The Social Science Research Council (SSRC) is thrilled to announce the recipients of the Sustaining Humanities Infrastructure Program (SHIP) Grants. The 21 grantees, ranging from research universities, HBCUs, and small liberal arts colleges to nonprofit and community organizations, will receive awards of up to $100,000 each to support the full spectrum of humanities infrastructure—including staffing, programming, and operations—in order to restore, sustain, and recover from the Covid-19 pandemic. Priority was given to projects and programs that emphasize topics, themes, and approaches related to diversity, equity, and inclusion, as well as applications from minority-serving institutions.
Launched in October 2021, the Sustaining Humanities Infrastructure Program was made possible by a $2.5 million grant from the National Endowment for the Humanities (NEH) Sustaining the Humanities through the American Rescue Plan (SHARP) Act of 2021. NEH/SSRC SHIP grants were designed to address the pandemic’s wide-ranging impact on higher education and the humanities sector by offering organizations and academic departments a direct opportunity to rebuild and recover.
“The humanities allow us to understand, navigate, and build from the challenges posed by evolving global crises such as the current pandemic. Now, more than ever, it has become crucial to continue to promote and value the study of humanities and social science disciplines and to center diversity, equity, and inclusion in scholarship in order to imagine a more equitable future,” said SSRC program director Daniella Sarnoff. “The SSRC is honored to have been selected by the NEH to play a role in bolstering humanities infrastructure and programming across US institutions.”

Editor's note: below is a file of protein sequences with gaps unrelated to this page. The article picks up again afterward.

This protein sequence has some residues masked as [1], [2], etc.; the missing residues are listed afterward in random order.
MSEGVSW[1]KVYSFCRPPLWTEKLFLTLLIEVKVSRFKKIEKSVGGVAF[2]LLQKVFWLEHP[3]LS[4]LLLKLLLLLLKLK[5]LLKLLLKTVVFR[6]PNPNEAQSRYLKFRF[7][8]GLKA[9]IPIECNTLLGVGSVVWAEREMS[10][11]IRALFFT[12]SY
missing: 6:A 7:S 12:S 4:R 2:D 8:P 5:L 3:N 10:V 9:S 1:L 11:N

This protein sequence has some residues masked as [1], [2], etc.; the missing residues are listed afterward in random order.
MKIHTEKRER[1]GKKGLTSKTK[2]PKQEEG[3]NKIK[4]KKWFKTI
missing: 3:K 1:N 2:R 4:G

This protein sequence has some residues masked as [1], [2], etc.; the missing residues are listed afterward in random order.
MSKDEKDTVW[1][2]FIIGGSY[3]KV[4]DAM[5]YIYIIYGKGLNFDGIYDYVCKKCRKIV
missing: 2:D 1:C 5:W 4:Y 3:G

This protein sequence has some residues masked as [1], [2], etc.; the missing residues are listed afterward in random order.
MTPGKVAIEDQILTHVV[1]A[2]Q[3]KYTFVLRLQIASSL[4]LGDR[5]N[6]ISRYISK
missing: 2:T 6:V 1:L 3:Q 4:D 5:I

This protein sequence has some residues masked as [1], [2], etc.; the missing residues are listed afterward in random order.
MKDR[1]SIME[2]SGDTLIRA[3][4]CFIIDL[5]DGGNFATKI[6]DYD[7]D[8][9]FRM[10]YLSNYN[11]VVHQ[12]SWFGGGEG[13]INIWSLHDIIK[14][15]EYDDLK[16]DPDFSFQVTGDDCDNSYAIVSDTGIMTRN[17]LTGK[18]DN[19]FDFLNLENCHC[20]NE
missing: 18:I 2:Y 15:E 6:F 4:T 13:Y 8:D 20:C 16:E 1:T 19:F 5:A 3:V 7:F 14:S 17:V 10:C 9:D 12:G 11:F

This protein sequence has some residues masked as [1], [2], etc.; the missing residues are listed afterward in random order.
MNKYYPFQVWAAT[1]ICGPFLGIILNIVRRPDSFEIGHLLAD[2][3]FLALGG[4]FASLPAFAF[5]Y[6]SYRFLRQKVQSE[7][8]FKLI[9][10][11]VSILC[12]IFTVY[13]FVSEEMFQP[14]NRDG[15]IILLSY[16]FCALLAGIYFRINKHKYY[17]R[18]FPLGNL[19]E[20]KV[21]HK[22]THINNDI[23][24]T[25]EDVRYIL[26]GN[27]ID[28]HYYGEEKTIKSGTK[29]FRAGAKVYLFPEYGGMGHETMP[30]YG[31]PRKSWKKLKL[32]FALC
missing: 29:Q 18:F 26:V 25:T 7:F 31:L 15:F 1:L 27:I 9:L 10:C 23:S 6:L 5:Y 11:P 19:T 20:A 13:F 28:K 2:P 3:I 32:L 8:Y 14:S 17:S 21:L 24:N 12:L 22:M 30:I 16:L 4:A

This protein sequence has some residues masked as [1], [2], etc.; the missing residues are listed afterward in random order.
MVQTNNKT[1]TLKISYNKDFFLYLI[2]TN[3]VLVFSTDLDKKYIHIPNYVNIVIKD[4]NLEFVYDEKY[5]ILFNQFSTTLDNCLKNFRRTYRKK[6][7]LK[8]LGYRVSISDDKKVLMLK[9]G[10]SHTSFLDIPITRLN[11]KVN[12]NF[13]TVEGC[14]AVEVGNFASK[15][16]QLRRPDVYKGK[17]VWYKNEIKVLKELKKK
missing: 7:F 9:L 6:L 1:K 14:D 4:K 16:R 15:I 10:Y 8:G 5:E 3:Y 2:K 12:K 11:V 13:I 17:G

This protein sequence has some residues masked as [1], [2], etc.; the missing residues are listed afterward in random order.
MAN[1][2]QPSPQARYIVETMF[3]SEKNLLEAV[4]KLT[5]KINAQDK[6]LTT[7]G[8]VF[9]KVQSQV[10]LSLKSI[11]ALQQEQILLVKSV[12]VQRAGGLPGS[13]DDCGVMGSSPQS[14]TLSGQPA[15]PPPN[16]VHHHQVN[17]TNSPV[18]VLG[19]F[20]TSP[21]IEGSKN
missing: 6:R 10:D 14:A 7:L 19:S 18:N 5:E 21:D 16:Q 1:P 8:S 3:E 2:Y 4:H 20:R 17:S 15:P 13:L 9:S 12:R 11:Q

“The National Endowment for the Humanities commends the Social Science Research Council for its work in administering American Rescue Plan funds to assist colleges and universities in recovering from the impact of the pandemic,” said NEH Chair Shelly C. Lowe (Navajo). “At every level, our higher education institutions—and particularly their humanities departments—have been forced to address Covid-related program closures, drops in enrollment, and decreased budgets. These awards will help 2- and 4-year institutions sustain and rebuild humanities programming to serve the needs of today’s diverse generation of undergraduates.”
American Rescue Plan funding will allow grant recipients to foster, rebuild, and advance a wide range of under-supported humanities programming, from a Displacement Studies Initiative at Virginia Tech’s Center for Refugee, Migrant, and Displacement Studies to a digital oral history project at Grambling State University that aims to preserve the voices of historically disadvantaged populations affected by Covid-19. View the full list of grantees and learn more about their projects.
About the Social Science Research Council (SSRC):
The Social Science Research Council, an independent, international nonprofit, mobilizes necessary knowledge for the public good by supporting scholars worldwide, generating new research across disciplines, and linking researchers with policymakers and citizens.
About the National Endowment for the Humanities (NEH):
Created in 1965 as an independent federal agency, the National Endowment for the Humanities supports research and learning in history, literature, philosophy, and other areas of the humanities by funding selected, peer-reviewed proposals from around the nation. Additional information about the National Endowment for the Humanities and its grant programs is available at neh.gov.